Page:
Joyner said the goal is for people to continue to practice social distancing and proper pandemic control while groups like his develop better short-term treatments for COVID-19 before a vaccine can be made to really stop the virus.
“We believe it’s our best shot on kind of [a] biological goal in the short run, and then after that, we anticipate concentrated gamma globulin, like antibodies, [being] available toward the end of the summer. And then we are waiting for the vaccine and biotech cavalry to come to the rescue,” Joyner said.
Running did play a tangential role in getting Joyner involved with CCPP19. Joyner has always been interested in oxygen transport and physiology because of his days as a competitive runner at the University of Arizona. Recently, Joyner was on Twitter and he saw a retweet by David Epstein, the former Columbia 800m runner and former ProPublica journalist who, along with the BBC, broke the allegations that Alberto Salazar and the Nike Oregon Project were breaking anti-doping rules.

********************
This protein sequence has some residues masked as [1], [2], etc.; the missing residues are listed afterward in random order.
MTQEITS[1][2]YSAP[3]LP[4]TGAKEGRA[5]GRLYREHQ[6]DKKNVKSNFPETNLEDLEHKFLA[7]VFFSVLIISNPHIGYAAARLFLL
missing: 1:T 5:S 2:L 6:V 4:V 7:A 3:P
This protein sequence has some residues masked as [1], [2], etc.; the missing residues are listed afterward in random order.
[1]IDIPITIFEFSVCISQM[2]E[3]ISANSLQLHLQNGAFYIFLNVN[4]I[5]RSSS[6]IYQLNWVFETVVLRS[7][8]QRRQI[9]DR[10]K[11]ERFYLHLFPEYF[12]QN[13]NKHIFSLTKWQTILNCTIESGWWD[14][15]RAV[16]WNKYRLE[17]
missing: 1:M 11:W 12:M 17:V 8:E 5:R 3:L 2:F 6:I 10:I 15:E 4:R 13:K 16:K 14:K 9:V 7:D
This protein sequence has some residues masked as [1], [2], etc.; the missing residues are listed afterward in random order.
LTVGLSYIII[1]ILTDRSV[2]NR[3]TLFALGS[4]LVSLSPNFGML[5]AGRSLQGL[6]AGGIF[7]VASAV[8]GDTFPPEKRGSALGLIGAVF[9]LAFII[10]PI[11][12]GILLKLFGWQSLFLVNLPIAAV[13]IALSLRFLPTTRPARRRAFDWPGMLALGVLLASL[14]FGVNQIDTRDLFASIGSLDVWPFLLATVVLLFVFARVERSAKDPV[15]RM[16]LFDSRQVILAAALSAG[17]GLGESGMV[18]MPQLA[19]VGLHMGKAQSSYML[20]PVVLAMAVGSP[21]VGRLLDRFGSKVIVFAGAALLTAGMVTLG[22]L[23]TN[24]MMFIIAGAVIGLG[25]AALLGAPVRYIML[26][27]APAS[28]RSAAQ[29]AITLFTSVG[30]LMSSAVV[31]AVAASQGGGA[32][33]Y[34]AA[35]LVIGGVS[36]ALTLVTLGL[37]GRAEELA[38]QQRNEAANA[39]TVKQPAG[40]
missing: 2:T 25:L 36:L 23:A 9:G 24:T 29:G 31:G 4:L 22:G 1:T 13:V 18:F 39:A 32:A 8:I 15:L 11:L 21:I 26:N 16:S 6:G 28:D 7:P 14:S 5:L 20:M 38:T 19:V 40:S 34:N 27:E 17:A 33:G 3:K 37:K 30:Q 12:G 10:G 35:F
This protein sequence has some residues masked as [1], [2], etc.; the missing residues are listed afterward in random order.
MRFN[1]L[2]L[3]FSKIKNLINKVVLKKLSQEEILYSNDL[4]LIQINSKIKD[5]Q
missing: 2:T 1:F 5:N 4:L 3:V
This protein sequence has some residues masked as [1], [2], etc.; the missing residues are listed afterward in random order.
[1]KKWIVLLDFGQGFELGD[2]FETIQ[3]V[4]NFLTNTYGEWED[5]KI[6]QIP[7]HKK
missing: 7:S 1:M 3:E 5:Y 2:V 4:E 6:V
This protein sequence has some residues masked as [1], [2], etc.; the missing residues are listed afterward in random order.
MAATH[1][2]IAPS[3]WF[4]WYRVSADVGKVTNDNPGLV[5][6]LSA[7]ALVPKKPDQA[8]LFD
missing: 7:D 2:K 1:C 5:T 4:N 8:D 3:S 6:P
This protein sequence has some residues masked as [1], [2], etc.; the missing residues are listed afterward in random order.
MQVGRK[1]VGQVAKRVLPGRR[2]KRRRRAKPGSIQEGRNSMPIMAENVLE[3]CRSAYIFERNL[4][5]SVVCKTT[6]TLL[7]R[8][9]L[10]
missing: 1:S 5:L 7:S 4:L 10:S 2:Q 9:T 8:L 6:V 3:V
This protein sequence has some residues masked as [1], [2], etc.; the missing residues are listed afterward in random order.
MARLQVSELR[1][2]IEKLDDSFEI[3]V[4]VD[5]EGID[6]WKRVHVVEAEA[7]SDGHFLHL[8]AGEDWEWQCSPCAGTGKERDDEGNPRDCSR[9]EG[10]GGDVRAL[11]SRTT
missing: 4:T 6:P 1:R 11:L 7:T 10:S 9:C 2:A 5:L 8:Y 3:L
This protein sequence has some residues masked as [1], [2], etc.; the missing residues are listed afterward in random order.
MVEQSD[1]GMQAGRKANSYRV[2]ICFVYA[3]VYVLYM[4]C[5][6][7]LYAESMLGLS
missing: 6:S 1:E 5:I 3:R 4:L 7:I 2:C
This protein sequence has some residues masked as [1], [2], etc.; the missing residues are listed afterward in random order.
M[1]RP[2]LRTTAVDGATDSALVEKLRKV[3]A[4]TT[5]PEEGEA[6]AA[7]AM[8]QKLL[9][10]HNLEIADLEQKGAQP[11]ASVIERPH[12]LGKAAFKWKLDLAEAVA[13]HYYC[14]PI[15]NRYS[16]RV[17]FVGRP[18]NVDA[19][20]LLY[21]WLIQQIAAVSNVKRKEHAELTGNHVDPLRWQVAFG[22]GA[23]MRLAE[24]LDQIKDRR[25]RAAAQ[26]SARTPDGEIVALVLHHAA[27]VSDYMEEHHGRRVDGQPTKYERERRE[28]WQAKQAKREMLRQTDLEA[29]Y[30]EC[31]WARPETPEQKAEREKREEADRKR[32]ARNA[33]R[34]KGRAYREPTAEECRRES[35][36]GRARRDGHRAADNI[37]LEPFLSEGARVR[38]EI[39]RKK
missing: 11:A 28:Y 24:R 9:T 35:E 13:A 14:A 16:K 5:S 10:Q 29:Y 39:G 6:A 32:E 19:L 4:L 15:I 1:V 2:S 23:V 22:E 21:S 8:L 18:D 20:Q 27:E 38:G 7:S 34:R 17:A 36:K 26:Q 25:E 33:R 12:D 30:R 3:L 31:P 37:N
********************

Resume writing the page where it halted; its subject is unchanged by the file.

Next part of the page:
The retweet was a link to a Wall Street Journal article by Dr. Arturo Casadevall on using antibodies to try to treat the coronavirus:(04/12/2020) ⚡AMP
"It isn’t for me, it’s for all the people, the doctors and nurses, whichever country you are in," said Capt. Tom Moore.
It started off as a bit of encouragement, a nudge to her World War II veteran father to keep active in lockdown after breaking his hip 18 months ago.
Less than two weeks later, 99-year-old Capt. Tom Moore and his daughter have helped raise more than 18 million pounds, or $22 million, to support the staff and volunteers of the U.K.’s beloved National Health Service.
“I told him, I’ll give you a pound for every length that you do and if you do 100 by your 100th birthday that’ll be 100 pounds,” said Tom Moore's daughter Hannah Ingram-Moore, who lives with her father in Marston Moretaine, around 50 miles north of London.
Each day, Moore, armed with his walker, aimed to do enough lengths of the path in his 50-yard-long yard to finish the challenge in time for his birthday at the end of the month. They started a JustGiving page, and aimed to raise 1,000 pounds, or $1,244, by the end of the month.